The birds most likely to capture our attention with their songs during early spring in the Pacific Northwest are not migratory visitors, nor exotic strangers, but good old perennial neighbors.

Next month, we’ll get some migrants with beautiful songs, said John Marzluff, a professor of wildlife science at the University of Washington’s School of Environmental and Forest Sciences, who has written books about crows, ravens and birds in suburbia. “But the ones that are singing now are the ones who are here year-round,” he said.

Here are nine birds to listen for as well as comments from Marzluff:

A robin scores a worm after a rainstorm in Seattle’s Volunteer Park. (Steve Ringman / The Seattle Times)
A robin scores a worm after a rainstorm in Seattle’s Volunteer Park. (Steve Ringman / The Seattle Times)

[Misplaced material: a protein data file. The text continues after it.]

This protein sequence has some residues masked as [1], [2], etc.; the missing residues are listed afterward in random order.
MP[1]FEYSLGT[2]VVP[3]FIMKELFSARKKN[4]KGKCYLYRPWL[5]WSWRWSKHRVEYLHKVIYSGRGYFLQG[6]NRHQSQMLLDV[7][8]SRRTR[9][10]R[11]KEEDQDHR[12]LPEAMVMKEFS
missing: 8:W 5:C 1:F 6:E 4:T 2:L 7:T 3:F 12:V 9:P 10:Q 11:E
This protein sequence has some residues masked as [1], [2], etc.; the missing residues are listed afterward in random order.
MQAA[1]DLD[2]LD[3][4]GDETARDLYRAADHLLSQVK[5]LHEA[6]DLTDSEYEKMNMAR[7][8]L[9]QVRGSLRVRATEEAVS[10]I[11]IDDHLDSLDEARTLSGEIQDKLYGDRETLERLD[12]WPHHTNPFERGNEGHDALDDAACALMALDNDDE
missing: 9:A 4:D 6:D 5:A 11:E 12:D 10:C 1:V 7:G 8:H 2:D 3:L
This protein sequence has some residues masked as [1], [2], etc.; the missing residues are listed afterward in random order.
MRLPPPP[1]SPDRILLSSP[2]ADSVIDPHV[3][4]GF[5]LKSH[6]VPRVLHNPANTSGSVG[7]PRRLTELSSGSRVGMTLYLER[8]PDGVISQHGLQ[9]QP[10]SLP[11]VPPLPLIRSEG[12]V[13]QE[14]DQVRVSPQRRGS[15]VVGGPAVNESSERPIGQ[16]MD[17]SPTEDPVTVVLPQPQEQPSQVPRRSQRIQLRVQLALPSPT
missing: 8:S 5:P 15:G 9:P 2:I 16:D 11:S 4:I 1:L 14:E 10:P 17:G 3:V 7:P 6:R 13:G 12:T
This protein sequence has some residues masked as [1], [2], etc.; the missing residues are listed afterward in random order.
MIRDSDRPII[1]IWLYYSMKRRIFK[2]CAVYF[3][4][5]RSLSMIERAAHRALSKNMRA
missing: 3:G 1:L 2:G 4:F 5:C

American robin (their song is familiar, loud and conspicuous)

Dark-eyed junco

A black-capped chickadee hangs out in North Seattle. (Steve Ringman / The Seattle Times)
A black-capped chickadee hangs out in North Seattle. (Steve Ringman / The Seattle Times)

Black-capped chickadee (listen for the two-tone mating call as well as the more well-known “chickadee dee dee”)

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Pacific wren (“a really, long complex song that is, by far, the prettiest song you would hear right now”)

Bewick’s wren (a relative of the Pacific wren more adapted to urban environments)

A crow visits Magnuson Park. (Steve Ringman / The Seattle Times)
A crow visits Magnuson Park. (Steve Ringman / The Seattle Times)

American crow

Barred owl

A spotted Towhee tweets in a tree in North Seattle. (Steve Ringman / The Seattle Times)
A spotted Towhee tweets in a tree in North Seattle. (Steve Ringman / The Seattle Times)

Spotted towhee

Anna’s hummingbird